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|Four Bad Habits||
|"...This mixture of vagueness and sheer incompetence is the most marked characteristic of modern English prose. . . .Prose consists less and less of words chosen for the sake of their meaning, and more and more of phrases tacked together like the sections of a prefabricated hen-house.. I list below, with notes and examples, various of the tricks by means of which the work of prose-construction is habitually dodged:|
|Dying Metaphors. |
A newly invented metaphor assists thought by evoking a visual image, while on the other hand a metaphor which is technically 'dead' (e.g. 'iron resolution') has in effect reverted to being an ordinary word and can generally be used without loss of vividness.
But in between those two classes there is a huge dump of worn-out metaphors which have lost all evocative power and are merely used because they save people the trouble of inventing phrases for themselves.
|Operators or Verbal False Limbs.|
These save the trouble of picking out appropriate verbs and nouns, and at the same time pad each sentence with extra syllables which give it an appearance of symmetry.
Characteristic phrases are
The keynote is the elimination of simple verbs. Instead of being a single word, such as
In addition, the passive voice is wherever possible used in preference to the active, and noun constructions are used instead of gerunds (by examination of instead of by examining).
Foreign words and phrases such as
Bad writers, and especially scientific, political, and sociological writers, are nearly always haunted by the notion that Latin or Greek words are grander than Saxon ones, and unnecessary words like It is often easier to make up words. . .(deregionalize, impermissible, extramarital, nonfragmentatory, and so forth) than to think up the English words that will cover one's meaning. The result, in general, is an increase in slovenliness and vagueness.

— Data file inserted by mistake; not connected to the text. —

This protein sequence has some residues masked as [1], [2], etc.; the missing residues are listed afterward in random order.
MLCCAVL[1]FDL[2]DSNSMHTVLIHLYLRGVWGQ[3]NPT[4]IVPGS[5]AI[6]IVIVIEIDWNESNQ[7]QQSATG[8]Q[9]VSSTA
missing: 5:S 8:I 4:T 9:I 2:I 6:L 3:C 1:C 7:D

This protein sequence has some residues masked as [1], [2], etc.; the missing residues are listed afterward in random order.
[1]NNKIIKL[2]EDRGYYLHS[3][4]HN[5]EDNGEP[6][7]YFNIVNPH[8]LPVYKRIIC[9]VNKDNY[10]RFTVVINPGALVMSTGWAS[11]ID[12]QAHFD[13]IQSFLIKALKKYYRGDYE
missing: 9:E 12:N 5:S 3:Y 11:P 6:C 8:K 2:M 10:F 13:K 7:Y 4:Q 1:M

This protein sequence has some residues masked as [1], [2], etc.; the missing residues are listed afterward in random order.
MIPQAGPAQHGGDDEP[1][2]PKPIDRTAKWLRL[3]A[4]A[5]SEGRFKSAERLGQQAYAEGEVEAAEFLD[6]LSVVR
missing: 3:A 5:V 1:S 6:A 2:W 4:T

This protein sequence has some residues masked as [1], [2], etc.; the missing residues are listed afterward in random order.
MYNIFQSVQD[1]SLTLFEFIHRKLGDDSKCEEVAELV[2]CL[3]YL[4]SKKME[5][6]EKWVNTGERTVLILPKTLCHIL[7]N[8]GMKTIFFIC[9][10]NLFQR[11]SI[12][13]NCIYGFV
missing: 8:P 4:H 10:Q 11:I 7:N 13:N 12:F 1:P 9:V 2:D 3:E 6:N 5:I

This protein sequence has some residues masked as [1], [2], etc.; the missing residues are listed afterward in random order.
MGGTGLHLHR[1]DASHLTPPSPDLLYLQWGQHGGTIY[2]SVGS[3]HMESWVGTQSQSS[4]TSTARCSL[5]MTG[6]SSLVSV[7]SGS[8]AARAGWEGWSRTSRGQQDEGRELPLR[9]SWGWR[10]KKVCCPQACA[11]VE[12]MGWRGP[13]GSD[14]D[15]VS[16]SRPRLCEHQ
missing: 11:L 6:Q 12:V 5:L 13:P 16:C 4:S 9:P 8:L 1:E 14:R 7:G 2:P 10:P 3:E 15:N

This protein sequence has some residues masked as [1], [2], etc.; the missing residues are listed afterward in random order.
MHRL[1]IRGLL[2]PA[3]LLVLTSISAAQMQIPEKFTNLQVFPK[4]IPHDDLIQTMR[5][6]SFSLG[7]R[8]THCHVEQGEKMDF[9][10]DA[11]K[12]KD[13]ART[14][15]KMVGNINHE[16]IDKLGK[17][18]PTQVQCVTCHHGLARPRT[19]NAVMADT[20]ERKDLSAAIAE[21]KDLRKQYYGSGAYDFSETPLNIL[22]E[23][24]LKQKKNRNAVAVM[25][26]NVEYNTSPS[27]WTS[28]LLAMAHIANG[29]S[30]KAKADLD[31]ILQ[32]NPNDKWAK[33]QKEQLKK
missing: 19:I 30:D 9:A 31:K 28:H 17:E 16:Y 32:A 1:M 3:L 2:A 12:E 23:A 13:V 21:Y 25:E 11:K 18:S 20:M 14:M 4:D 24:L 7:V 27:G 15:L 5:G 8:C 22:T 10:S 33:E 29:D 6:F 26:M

It is often easier to make up words. . .(deregionalize, impermissible, extramarital, nonfragmentatory, and so forth) than to think up the English words that will cover one's meaning. The result, in general, is an increase in slovenliness and vagueness.
In certain kinds of writing, particularly in art criticism and literary criticism, it is normal to come across long passages which are almost completely lacking in meaning. Words like
Many political words are similarly abused. The word Fascism has now no meaning except in so far as it signifies 'something not desirable'. The words
Words of this kind are often used in a consciously dishonest way. That is, the [people who use them have their private definitions, but allow their hearers to think they] mean something quite different.
2. Never use a long word where a short one will do.
3. If it is possible to cut a word out, always cut it out.
4. Never use the passive where you can use the active.
5. Never use a foreign phrase, a scientific word or a jargon word if you can think of an everyday English equivalent.
6. Break any of these rules sooner than say anything outright barbarous.
....If you simplify your English, you are freed from the worst follies of orthodoxy. You cannot speak any of the necessary dialects, and when you make a stupid remark its stupidity will be obvious, even to yourself. Political language...is designed to make lies sound truthful and murder respectable, and to give an appearance of solidity to pure wind. One cannot change this all in a moment, but one can at least change one's own habits, and from time to time one can even, if one jeers loudly enough, send some worn-out and useless phrase...into the dustbin where it belongs."
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